By Emily Senger - Wednesday, November 14, 2012 - 0 Comments
The Pixels for Pistols program is bringing in a lot of firepower and dishing out cameras in return
Winnipeg police are trading guns for digital cameras. In a program dubbed Pixels for Pistols, anyone who turns in a working firearm to police gets a Lumix DMC-FH8 digital camera and a gift certificate for photo classes, both donated by Henry’s, a Canadian camera chain. As an added bonus, anyone who surrenders a gun during the four-week amnesty period won’t face criminal charges for possessing an unregistered firearm.
This isn’t the first gun amnesty in Canada. Under the now-defunct federal long-gun registry, gun owners were immune from criminal charges for possession of unregistered non-restricted rifles and shotguns, but the federal government certainly wasn’t handing out cameras. And the cameras seem to make a difference.
In 2008, the Toronto Police Service offered its own Pixels for Pistols program. It was deemed a success, netting 1,897 guns, 304 non-firearms (including pellet and replica guns) and 1,486 boxes of ammunition in just over a month. During that program, a surrendered gun was good for a Nikon Coolpix P60, and there was a bonus—a higher-end Nikon Coolpix S52—for a handgun, machine-gun or assault rifle. The program was repeated in Halifax in 2009, when police collected more than 1,000 weapons.
Winnipeg’s gun amnesty is off to a strong start, says Sgt. Geordie MacKenzie. By the fifth day of the month-long program, Winnipeg police had already collected 105 non-restricted firearms, seven prohibited weapons (mainly old handguns) and 5,000 rounds of ammunition. During Winnipeg’s last gun amnesty in 2010, there was no incentive involved and police collected 300 guns in a one-month period. “If, in three or four days, we’re at what took half a month last time, clearly the incentive must be what the difference is here,” says MacKenzie.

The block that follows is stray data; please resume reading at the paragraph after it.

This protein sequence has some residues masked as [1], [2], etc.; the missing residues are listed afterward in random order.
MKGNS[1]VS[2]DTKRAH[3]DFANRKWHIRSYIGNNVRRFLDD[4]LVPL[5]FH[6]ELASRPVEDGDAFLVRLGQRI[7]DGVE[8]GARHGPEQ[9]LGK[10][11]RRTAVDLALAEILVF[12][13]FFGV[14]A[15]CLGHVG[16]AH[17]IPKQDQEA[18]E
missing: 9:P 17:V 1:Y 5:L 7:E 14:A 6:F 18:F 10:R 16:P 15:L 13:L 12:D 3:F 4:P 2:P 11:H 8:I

By Mika Rekai - Wednesday, July 11, 2012 at 10:54 AM - 0 Comments
A series of videos showcase their new chopper in action
The Winnipeg Police Service has a new Internet star. No, it’s not a heroic officer or even a photogenic police dog, but a sleek, black helicopter known as Air1.
So far during its 15-month stint in the city, reaction to the chopper has been mixed. Many have questioned Winnipeg Mayor Sam Katz’s decision to spend $3.5 million on the helicopter, not to mention the $1 million needed each year to keep it in the air. One critic called the helicopter a “flying press release.” It didn’t help that the aircraft has been out of commission several times this year due to a pilot shortage and maintenance problems.
Now police are seeking to boost their whirlybird’s profile by posting a series of videos on YouTube. The clips show aerial footage from high-speed chases and police nabbing thieves, all in an effort “to show the public what [Air1] does on a first-hand basis,” Police Chief Keith McCaskill told reporters.
The video clips debuted at the same time a new police report was released reviewing Air1’s first full year of operation. According to the report, last year the helicopter responded to nearly 1,800 calls and was involved in 127 arrests.